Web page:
Authorities in Lithuania have started to dismantle six giant Soviet-era statues standing in a cemetery in the capital Vilnius.
Construction workers on Tuesday cordoned off the 6-metre-tall granite effigies of the Red Army soldiers at the city’s Antakalnis Cemetery, ready for their complete removal in the coming weeks.
“We will do it with respect. Of course, the graves will not be destroyed,” Vilnius Mayor Remigijus Šimašius said, referring to the burial place of 3,000 soldiers who fell in World War II. “We will cleanse ourselves of this Soviet symbol. A happy day, a happy moment.”
In going ahead with the work, the city administration disregarded a ruling by the UN Human Rights Committee, which temporarily halted the project due to a complaint.
However, the Lithuanian Justice Ministry and the city of Vilnius believe the committee had been misled by claims that the monument would be desecrated and the remains of the war dead reburied.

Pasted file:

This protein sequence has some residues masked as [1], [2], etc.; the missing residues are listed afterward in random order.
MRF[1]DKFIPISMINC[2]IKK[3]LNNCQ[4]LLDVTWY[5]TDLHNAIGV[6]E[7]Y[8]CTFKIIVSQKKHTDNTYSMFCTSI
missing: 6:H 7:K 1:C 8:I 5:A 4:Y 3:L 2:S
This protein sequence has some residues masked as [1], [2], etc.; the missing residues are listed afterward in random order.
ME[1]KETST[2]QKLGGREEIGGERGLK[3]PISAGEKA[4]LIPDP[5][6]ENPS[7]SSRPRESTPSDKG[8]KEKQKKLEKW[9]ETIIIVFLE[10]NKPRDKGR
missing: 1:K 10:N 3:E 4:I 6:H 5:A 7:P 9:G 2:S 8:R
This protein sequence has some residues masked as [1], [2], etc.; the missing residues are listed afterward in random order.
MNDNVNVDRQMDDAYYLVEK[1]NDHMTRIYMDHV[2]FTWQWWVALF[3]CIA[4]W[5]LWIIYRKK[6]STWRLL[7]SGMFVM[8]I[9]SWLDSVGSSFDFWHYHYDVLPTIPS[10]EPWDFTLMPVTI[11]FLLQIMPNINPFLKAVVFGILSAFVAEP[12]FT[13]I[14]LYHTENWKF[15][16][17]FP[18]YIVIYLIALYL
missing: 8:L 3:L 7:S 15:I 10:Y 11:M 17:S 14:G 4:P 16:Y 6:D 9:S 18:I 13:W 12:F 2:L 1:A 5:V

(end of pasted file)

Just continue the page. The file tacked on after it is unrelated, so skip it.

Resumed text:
“I have no doubt that this is the only right decision,” Šimašius said, calling the monument “a symbol of Soviet ideology” that has nothing to do with the graves. Therefore, its dismantling is “legitimate and justified.”
All necessary permits had been obtained and the UN committee’s finding did not prevent the statues from being removed, the mayor said.
According to earlier information, the city administration plans to transfer the statues to the Lithuanian National Museumafter they are dismantled. Soviet commemorative plaques and monuments were already removed in several places in Lithuania following Russia’s invasion of Ukraine in February.
During World War II, the Baltic republic was alternately occupied by the Soviet Union and Germany. After the end of the war, it remained an involuntary part of the Soviet Union until 1990. ©dpa